Recently Lukens1 called attention to the use of chaulmoogra oil in the treatment of tuberculous laryngitis, stressing the relief of pain and dysphagia which followed its use. Certainly, any agent which is capable of relieving the distress caused by an actively tuberculous larynx is worthy of the utmost consideration, and should be given a trial.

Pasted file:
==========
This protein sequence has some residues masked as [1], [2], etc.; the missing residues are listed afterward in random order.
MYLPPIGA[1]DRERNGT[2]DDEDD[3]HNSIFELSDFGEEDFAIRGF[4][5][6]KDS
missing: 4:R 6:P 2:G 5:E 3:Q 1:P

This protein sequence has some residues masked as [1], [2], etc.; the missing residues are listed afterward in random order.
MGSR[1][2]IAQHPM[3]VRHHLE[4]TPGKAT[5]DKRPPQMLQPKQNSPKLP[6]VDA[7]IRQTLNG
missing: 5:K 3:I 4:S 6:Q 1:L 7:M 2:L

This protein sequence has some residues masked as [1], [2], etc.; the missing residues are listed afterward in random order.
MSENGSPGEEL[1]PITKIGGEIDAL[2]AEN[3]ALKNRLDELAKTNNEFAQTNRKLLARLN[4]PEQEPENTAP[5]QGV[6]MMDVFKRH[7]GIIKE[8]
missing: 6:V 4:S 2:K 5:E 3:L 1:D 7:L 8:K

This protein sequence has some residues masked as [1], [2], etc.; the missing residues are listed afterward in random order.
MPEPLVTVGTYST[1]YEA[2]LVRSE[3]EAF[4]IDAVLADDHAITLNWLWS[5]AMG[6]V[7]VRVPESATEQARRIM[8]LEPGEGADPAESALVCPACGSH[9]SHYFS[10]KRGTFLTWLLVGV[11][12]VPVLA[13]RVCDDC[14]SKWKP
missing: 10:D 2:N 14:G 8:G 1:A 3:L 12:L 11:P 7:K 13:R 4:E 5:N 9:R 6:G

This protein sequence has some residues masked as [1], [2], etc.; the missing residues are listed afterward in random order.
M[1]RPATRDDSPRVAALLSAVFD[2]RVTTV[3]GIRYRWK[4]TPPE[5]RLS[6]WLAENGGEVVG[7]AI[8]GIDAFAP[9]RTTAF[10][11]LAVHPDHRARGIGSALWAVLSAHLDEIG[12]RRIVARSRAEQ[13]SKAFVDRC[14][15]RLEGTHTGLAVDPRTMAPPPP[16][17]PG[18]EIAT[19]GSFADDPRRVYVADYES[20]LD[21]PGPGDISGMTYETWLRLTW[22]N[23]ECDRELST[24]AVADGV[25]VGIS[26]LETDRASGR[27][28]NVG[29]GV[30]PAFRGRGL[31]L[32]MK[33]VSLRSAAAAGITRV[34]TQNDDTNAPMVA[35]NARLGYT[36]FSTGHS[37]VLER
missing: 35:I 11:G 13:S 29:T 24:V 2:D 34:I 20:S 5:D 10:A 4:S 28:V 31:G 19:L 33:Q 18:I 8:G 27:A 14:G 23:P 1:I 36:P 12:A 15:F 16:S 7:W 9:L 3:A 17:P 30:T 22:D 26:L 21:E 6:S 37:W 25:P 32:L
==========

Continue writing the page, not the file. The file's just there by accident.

Although the use of chaulmoogra oil has been attended by quite markedly beneficial results in the treatment of leprosy and, by some, is regarded as a specific in this disease, its use in tuberculosis is still in the experimental stage. Kolmer, Davis and Jager2 have shown that the oil has no effect on virulent tubercle bacilli in their experiments on guinea-pigs, using an in vitro-vivo method. Therefore, we should not expect the oil to act as an active bactericidal agent in any lesions. Voegtlin, Smith and Johnson,3 in a more extensive set